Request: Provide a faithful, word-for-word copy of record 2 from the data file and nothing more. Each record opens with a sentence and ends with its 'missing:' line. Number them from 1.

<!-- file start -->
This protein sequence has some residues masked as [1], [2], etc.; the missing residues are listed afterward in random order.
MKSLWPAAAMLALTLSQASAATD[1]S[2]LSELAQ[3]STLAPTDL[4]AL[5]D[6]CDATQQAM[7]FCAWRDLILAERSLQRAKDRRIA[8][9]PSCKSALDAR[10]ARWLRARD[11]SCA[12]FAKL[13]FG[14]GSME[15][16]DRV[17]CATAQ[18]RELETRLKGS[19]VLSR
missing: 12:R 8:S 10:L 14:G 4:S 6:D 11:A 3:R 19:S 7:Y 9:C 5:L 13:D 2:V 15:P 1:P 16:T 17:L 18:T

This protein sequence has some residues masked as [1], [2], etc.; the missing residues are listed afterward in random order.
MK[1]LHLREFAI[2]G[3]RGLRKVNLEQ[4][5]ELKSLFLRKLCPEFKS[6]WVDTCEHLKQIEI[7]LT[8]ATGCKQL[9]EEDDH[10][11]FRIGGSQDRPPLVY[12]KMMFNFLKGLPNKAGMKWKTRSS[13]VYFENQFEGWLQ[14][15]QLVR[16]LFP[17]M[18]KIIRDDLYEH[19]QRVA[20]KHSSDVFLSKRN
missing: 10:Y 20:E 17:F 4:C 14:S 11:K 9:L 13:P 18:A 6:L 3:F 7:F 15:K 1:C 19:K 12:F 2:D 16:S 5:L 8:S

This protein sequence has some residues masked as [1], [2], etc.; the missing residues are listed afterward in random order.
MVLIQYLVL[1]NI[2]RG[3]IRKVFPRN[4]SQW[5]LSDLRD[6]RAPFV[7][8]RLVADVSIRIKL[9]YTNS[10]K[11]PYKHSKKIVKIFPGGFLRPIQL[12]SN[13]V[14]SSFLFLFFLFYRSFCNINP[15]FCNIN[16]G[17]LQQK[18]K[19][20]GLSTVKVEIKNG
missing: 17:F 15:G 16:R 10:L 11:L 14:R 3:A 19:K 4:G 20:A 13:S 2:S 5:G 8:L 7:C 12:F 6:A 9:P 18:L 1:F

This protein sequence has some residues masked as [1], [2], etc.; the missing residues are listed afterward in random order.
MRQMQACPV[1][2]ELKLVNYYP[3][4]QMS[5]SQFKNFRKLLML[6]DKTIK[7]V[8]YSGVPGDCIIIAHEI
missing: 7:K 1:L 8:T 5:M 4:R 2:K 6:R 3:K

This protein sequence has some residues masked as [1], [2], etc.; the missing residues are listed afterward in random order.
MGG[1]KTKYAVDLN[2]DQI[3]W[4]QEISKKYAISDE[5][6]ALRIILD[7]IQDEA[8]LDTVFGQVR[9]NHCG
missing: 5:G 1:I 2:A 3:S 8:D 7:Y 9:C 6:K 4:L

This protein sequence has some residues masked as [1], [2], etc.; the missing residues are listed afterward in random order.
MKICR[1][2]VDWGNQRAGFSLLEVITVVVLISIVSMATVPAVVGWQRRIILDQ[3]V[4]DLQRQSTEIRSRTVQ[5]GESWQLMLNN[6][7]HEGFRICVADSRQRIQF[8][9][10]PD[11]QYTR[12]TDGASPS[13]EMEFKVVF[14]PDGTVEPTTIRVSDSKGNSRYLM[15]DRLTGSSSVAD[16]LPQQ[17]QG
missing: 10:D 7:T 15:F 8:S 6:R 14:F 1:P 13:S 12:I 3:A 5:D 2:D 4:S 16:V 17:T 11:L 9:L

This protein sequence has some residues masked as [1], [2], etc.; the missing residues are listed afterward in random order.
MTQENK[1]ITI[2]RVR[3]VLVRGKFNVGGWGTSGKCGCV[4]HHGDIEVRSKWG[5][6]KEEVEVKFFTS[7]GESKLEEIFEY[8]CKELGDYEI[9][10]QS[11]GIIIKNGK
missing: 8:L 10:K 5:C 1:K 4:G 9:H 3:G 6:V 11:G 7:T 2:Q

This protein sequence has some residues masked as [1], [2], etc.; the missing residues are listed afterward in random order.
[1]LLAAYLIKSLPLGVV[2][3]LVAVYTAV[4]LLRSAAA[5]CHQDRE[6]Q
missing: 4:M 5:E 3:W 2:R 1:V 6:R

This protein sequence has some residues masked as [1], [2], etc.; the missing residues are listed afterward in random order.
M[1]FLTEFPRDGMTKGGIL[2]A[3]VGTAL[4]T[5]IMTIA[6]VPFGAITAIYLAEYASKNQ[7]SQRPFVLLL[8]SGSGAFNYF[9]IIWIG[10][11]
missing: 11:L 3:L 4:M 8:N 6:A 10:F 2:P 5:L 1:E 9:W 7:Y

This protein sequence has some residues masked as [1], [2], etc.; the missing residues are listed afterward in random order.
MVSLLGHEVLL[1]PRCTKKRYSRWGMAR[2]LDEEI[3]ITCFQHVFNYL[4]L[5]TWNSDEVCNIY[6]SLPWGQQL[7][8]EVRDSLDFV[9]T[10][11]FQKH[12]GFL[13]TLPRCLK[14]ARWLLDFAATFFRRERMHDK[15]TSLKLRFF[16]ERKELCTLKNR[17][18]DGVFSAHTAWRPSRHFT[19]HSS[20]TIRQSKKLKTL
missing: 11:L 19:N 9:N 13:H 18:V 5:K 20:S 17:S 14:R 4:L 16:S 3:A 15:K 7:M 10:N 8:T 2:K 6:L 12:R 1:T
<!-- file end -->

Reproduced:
This protein sequence has some residues masked as [1], [2], etc.; the missing residues are listed afterward in random order.
MK[1]LHLREFAI[2]G[3]RGLRKVNLEQ[4][5]ELKSLFLRKLCPEFKS[6]WVDTCEHLKQIEI[7]LT[8]ATGCKQL[9]EEDDH[10][11]FRIGGSQDRPPLVY[12]KMMFNFLKGLPNKAGMKWKTRSS[13]VYFENQFEGWLQ[14][15]QLVR[16]LFP[17]M[18]KIIRDDLYEH[19]QRVA[20]KHSSDVFLSKRN
missing: 10:Y 20:E 17:F 4:C 14:S 11:K 9:L 13:P 18:A 6:L 3:F 7:F 15:K 1:C 19:K 12:F 2:D 16:S 5:L 8:S